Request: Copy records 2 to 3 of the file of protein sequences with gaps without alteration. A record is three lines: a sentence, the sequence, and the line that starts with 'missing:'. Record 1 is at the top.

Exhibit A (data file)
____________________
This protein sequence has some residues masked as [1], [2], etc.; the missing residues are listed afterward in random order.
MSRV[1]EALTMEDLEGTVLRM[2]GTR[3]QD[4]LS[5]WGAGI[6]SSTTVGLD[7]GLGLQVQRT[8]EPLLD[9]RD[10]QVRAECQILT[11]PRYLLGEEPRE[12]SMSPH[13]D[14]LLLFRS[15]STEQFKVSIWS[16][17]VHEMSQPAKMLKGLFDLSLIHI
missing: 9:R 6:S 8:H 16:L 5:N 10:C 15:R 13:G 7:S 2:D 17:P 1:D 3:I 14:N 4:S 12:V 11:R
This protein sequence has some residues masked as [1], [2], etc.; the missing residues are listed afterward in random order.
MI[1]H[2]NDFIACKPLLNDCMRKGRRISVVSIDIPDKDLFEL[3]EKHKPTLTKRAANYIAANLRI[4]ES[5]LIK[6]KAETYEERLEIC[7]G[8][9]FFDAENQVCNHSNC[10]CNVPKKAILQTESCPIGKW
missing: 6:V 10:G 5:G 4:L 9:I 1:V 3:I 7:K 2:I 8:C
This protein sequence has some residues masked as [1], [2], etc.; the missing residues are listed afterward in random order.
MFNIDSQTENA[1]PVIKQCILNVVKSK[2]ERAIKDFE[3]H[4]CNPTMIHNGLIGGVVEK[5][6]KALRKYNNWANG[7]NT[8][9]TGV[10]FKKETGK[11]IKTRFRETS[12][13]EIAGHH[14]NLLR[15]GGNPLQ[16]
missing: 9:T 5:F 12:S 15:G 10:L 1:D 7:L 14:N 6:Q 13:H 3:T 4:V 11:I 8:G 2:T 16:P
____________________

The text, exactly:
This protein sequence has some residues masked as [1], [2], etc.; the missing residues are listed afterward in random order.
MI[1]H[2]NDFIACKPLLNDCMRKGRRISVVSIDIPDKDLFEL[3]EKHKPTLTKRAANYIAANLRI[4]ES[5]LIK[6]KAETYEERLEIC[7]G[8][9]FFDAENQVCNHSNC[10]CNVPKKAILQTESCPIGKW
missing: 6:V 10:G 5:G 4:L 9:I 1:V 3:I 7:K 2:I 8:C
This protein sequence has some residues masked as [1], [2], etc.; the missing residues are listed afterward in random order.
MFNIDSQTENA[1]PVIKQCILNVVKSK[2]ERAIKDFE[3]H[4]CNPTMIHNGLIGGVVEK[5][6]KALRKYNNWANG[7]NT[8][9]TGV[10]FKKETGK[11]IKTRFRETS[12][13]EIAGHH[14]NLLR[15]GGNPLQ[16]
missing: 9:T 5:F 12:S 15:G 10:L 1:D 7:L 14:N 6:Q 13:H 3:T 4:V 11:I 8:G 2:T 16:P